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Friday, August 23, 2013

Rejecting a job offer? Get ready to pay penalty

MUMBAI: Job aspirants, who accept a job offer but don't join, may have to pay a penalty. Phillips Carbon Black inserted a 'penalty clause' in its offer letter to 15 candidates holding them liable to pay 5% ofoffered salary (CTC) if they accept the offer but don't join. 

After rechecking with the HR, two of them refused to take the offer and one vice-president hopeful had to pay Rs 4.5 lakh for breaching it. "It takes us back by months if a probable employee backtracks. We ask them to think twice before signing the offer letter," says Sabyasachi Bhattacharya, executive director of human resources (HR) of the carbon maker. 

Search for the right fit in junior cadre takes a week while it can go up to 3 months for senior professionals, say recruiters. Last minute dropout wastes all their efforts. "Almost 25% of candidates accepting a job offer back out. They are suffering from fear of last-in first-out syndrome because of the plunging economy," said Shiv Agrawal, managing director of ABC Consultants. 

But such penalty clause is uncommon in India, says Sajan Poovayya, managing partner of Poovayya & Co, but niche skilled jobs in the West have this clause. "Such a clause is absolutely valid as it does not hinder the employee's right to earn a living," he says. "It is a very smart and legal way of weaving in the exact damages that one has to pay if there is a breach of contract," said Kartik Ganapathy, partner, Indus Law. 

"It is a contractual obligation between two parties but will be difficult to prove legally," says Rajeev Uberoi, group general counsel for IDFC. The firm, according to Uberoi, will find it difficult to explain how the value (5%) was reached. Companies want recruitment firms to find ways to make candidates feel the pinch of rejecting an offer. 

"Tiredness has crept in hiring teams of companies with employees refusing to join after the entire process is over. Few IT and FMCG firms have approached us on (finding) a penalty form," said Ajit Isaac, chairman and MD of Ikya Human Capital Solutions.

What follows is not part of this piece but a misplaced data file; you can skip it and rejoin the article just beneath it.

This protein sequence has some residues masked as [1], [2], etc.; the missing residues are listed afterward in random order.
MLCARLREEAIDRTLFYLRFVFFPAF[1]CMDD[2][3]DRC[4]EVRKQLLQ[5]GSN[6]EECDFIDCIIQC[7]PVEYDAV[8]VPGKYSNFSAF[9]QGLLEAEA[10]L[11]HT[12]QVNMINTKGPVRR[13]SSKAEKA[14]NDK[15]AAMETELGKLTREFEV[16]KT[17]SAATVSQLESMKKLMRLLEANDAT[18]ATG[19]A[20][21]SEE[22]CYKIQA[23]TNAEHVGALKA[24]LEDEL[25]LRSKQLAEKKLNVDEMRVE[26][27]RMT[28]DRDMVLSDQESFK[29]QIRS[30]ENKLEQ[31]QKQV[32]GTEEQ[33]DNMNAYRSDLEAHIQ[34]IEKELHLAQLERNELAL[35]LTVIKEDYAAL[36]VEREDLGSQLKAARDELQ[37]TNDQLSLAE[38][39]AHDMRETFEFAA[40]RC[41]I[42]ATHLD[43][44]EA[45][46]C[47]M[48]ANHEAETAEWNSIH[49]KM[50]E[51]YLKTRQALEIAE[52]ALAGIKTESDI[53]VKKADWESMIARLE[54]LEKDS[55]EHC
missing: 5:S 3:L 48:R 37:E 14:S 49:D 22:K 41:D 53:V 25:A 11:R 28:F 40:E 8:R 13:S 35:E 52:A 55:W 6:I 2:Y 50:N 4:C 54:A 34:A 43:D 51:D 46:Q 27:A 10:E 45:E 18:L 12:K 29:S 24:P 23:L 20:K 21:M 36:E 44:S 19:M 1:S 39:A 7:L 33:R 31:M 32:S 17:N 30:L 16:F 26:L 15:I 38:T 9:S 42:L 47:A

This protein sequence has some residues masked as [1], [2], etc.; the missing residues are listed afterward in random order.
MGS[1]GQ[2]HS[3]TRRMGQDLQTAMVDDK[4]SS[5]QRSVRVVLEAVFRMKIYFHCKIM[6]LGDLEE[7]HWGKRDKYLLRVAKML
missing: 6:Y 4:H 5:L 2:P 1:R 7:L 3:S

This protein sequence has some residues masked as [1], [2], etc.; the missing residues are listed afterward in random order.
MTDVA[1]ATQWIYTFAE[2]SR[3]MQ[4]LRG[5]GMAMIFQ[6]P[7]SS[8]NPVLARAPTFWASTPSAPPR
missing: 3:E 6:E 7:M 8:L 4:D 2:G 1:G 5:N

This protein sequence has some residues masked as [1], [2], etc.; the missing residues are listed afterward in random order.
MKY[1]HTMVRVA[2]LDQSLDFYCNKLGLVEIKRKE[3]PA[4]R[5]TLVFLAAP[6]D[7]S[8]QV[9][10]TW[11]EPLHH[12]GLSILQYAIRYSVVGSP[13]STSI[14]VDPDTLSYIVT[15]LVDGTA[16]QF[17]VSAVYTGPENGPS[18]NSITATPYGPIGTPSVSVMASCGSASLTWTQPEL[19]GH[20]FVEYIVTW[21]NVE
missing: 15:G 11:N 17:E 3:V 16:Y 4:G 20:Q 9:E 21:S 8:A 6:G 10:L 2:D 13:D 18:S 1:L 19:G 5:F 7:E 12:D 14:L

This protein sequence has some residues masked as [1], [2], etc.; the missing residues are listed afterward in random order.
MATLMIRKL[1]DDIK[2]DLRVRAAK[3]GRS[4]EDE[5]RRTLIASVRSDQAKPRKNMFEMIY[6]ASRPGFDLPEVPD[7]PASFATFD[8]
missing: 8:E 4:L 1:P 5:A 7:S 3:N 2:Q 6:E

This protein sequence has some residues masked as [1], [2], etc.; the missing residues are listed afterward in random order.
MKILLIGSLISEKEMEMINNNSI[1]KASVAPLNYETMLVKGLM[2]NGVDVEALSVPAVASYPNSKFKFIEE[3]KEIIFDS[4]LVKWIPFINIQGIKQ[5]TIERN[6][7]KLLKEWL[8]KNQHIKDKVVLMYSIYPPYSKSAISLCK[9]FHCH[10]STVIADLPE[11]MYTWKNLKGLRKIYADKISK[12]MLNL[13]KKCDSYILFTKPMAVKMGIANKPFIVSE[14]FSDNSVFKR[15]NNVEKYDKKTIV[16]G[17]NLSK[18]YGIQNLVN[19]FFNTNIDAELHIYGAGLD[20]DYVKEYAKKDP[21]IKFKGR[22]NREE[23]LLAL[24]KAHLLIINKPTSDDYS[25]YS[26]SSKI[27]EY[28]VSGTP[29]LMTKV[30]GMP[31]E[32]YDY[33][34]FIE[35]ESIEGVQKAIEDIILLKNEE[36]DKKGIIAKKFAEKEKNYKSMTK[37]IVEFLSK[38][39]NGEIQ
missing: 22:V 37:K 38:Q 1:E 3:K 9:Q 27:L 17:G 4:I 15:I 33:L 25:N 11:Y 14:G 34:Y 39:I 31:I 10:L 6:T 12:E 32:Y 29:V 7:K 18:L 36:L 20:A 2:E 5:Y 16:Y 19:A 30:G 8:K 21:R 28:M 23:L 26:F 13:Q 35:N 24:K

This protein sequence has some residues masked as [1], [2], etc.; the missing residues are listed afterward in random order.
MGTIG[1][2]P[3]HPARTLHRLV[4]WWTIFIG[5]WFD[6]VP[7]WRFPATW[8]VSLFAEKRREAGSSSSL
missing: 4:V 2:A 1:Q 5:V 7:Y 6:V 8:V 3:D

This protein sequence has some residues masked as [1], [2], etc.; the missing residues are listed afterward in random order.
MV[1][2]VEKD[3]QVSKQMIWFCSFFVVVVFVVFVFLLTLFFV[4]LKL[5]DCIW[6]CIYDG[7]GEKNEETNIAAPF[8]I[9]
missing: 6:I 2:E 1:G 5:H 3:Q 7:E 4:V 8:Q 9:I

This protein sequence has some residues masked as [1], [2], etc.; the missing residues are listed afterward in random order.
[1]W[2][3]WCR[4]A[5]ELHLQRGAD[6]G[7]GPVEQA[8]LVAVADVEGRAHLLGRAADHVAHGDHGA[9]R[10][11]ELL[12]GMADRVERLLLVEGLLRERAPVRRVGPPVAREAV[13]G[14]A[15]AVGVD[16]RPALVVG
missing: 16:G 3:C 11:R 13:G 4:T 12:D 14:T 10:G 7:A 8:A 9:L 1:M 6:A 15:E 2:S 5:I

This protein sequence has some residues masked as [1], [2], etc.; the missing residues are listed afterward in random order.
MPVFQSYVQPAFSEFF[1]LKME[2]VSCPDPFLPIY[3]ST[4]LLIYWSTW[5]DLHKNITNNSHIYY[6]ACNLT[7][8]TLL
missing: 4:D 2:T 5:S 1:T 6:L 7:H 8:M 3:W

Phillips Carbon Black is cracking the whip on recruitment firms as well. In a pact, with its recruiters, the agents will have to replace a candidate for free if he backtracks. In case, another agent provides the replacement then the first agent will have to pay 50% of the hiring cost. 

"This was added to ensure a recruiter does athorough job," added Bhattacharya. Some, like HCL, have stepped up efforts to engage candidates 45-60 days before they join. The IT company uses gamification, where it tests candidates' participation and keenness through quizzes. 

Gamification is when games are introduced in work environment to improve engagement and productivity of the employees. If a candidate does not participate or interacts with other colleagues, it is a sign that he may drop out. HCL reaches out to him and re-engages, says Naveen Narayanan, global head - talent acquisition, HCL Technologies. This halved its dropout rate in past 4 months. 

Ernst & Young has asked managers to call a probable employee before he joins to show that the firm is interested in him. "This is a crucial period and now even great organizations have to sell the job profile," said Sandeep Kohli, national director, HR for E&Y. The probable is then given a hamper of detailed job descriptions, company profile and career path chalked out.

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